Minnesota school districts will work with the department of health and local health officials to determine how best to open schools this year.
Brainerd has not yet determined how the year will look, but Superintendent Laine Larson said she will communicate with families within the next couple days to provide more information and garner more feedback on what they would like to see.
“I’m optimistic that it’s going to be a really wonderful school year,” Larson said in a phone interview after Gov. Tim Walz announced plans Thursday, July 30. “It’s going to be different than the last ones, but I’m really optimistic that together as a community that we are going to be strong together.”
The Brainerd School Board will have a special meeting Thursday, Aug. 6, to discuss Walz’s newly implemented Safe Learning Plan and learn about the district’s planning thus far. Any board action would take place at the following meeting Aug. 10.
Safe Learning Plan
During a Thursday news conference, Walz and officials from the state’s departments of education and health shared the Safe Learning Plan. The localized, data driven plan is grounded in science, officials said, takes into account each community’s situation regarding COVID-19 and prioritizes keeping younger students in the classroom as much as possible.
“COVID-19 is not going away anytime soon,” Minnesota Department of Health Commissioner Jan Malcolm said. “It is still very much with us. We are still in the growth phase of this pandemic. But we also can’t stop attending to the learning needs of Minnesota kids during a pandemic.”
Last month, the Minnesota Department of Education advised schools to have plans ready for three separate learning formats — in-person learning, distance learning and hybrid instruction. The hybrid model means learning would take place via a combination of in-person and online instruction.
Schools will determine learning models through the following steps:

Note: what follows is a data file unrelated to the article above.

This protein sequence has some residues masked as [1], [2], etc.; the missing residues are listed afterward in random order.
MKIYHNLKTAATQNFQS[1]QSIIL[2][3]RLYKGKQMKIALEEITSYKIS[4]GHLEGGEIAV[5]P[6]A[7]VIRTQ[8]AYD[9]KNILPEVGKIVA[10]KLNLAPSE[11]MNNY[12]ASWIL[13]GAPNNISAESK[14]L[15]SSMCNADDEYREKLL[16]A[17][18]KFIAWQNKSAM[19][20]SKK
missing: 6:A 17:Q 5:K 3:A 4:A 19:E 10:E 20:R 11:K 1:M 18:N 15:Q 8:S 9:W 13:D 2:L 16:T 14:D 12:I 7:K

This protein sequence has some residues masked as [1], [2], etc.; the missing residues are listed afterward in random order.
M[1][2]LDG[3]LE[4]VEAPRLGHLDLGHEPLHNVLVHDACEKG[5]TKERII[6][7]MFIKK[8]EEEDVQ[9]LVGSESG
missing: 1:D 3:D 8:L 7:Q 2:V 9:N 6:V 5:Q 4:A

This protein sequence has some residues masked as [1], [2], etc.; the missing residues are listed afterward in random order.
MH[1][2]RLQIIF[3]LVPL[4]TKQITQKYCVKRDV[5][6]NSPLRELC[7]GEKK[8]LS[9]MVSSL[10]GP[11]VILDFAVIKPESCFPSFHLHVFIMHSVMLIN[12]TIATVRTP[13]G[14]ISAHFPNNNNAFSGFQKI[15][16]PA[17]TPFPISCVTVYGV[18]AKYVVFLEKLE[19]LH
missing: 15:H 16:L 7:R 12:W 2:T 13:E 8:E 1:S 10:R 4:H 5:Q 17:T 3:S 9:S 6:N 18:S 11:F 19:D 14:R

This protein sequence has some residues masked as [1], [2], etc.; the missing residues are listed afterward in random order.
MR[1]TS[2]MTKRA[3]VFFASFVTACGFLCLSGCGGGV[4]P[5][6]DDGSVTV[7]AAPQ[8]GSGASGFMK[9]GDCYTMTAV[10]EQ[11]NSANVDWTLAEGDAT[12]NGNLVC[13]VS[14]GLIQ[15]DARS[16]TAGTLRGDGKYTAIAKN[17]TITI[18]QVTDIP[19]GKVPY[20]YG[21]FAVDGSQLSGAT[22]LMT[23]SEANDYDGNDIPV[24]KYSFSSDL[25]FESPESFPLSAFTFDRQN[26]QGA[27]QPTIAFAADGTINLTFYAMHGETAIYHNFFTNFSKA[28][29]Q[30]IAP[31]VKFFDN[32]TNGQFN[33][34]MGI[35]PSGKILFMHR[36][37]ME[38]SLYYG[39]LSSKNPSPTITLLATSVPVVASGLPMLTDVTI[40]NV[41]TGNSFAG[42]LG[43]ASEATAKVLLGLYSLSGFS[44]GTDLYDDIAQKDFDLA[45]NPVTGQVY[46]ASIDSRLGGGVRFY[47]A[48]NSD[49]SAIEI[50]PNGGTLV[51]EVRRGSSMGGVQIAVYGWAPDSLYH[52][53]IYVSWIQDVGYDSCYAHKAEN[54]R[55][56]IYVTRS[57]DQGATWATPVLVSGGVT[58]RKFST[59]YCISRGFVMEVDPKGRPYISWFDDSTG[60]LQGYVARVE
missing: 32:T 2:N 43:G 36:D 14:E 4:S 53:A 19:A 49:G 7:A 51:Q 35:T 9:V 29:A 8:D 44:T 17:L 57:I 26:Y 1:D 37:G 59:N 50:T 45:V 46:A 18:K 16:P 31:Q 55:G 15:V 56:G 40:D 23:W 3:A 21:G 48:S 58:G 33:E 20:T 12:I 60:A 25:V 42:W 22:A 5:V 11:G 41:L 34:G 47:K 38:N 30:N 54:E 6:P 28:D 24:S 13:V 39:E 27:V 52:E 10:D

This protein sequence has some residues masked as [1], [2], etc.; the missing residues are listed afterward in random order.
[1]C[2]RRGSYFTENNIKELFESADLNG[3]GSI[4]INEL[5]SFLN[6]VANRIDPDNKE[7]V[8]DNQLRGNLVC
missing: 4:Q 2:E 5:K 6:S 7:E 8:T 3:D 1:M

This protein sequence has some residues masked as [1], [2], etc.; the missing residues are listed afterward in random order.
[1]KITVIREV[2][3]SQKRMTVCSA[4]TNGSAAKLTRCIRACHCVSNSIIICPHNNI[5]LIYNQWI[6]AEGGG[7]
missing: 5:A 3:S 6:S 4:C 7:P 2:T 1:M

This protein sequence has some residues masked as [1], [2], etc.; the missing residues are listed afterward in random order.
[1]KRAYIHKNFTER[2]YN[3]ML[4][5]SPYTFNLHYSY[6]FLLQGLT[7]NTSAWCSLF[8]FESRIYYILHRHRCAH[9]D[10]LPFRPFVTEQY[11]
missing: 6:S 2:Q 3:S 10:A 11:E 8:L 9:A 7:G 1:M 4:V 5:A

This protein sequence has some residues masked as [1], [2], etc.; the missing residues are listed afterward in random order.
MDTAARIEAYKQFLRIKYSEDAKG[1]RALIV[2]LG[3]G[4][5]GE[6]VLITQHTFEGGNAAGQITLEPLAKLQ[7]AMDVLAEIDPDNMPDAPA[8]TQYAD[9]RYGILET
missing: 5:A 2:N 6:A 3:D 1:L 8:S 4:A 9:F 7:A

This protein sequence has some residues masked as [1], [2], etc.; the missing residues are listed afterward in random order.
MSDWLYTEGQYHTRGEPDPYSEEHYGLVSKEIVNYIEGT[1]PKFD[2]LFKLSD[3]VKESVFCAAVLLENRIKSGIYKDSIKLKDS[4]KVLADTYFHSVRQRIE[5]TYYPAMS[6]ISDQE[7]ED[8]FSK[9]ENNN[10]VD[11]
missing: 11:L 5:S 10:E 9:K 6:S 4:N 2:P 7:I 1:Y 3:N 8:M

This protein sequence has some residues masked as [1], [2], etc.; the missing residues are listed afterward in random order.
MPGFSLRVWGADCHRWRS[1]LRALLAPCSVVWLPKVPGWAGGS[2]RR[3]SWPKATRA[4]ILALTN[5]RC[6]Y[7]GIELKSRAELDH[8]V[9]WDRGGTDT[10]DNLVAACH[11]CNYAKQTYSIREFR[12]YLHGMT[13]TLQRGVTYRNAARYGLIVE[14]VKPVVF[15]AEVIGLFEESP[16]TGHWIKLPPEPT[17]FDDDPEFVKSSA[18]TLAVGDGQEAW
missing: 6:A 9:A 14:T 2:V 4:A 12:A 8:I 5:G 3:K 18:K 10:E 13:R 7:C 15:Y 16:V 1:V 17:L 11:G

The health department will use data from counties to determine a base learning model for public schools.
Minnesota Department of Education will share county data and the process for public schools to engage with education and public health experts to review their county health data and safe learning plans.
Public schools, with their incident command team, will evaluate their ability to implement required and recommended health best practices.
Public schools, in consultation with public health officials, will determine a learning model to begin the school year and communicate that decision with their school community.
Public schools and the health department will monitor the community and school-level impact of COVID-19 on a regular basis. Adjustments will be made to the learning model if needed.
Regardless of the model chosen, all public schools must offer an equitable distance learning option to all families.
“There are parents who want their kids in schools, and there are parents who are not ready,” Lt. Gov. Peggy Flanagan said. “There are teachers and staff who are incredibly limited or unable to do their jobs through distance learning and teachers and staff who are afraid to return. There are students who are at high risk for severe symptoms or who live with family members who are. And there’s students whose needs are not being met by distance learning this past spring.”
When selecting a model, school districts will take into account their county’s 14-day case rate per 10,000 people. The formula for this rate divides the total number of cases over the last 14 days by the county’s population per 10,000. The Safe Learning Plans provides the following recommendations based on a county’s rate:
0-9 cases per 10,000 over 14 days: In-person learning for all students.